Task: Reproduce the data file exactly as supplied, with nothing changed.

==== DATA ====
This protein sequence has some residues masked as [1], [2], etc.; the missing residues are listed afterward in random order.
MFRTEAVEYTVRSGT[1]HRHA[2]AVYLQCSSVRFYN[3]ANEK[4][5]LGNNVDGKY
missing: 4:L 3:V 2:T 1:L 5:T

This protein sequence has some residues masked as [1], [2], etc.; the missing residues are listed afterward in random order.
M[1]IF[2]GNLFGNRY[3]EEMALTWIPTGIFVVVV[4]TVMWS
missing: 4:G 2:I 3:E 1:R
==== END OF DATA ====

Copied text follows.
This protein sequence has some residues masked as [1], [2], etc.; the missing residues are listed afterward in random order.
MFRTEAVEYTVRSGT[1]HRHA[2]AVYLQCSSVRFYN[3]ANEK[4][5]LGNNVDGKY
missing: 4:L 3:V 2:T 1:L 5:T

This protein sequence has some residues masked as [1], [2], etc.; the missing residues are listed afterward in random order.
M[1]IF[2]GNLFGNRY[3]EEMALTWIPTGIFVVVV[4]TVMWS
missing: 4:G 2:I 3:E 1:R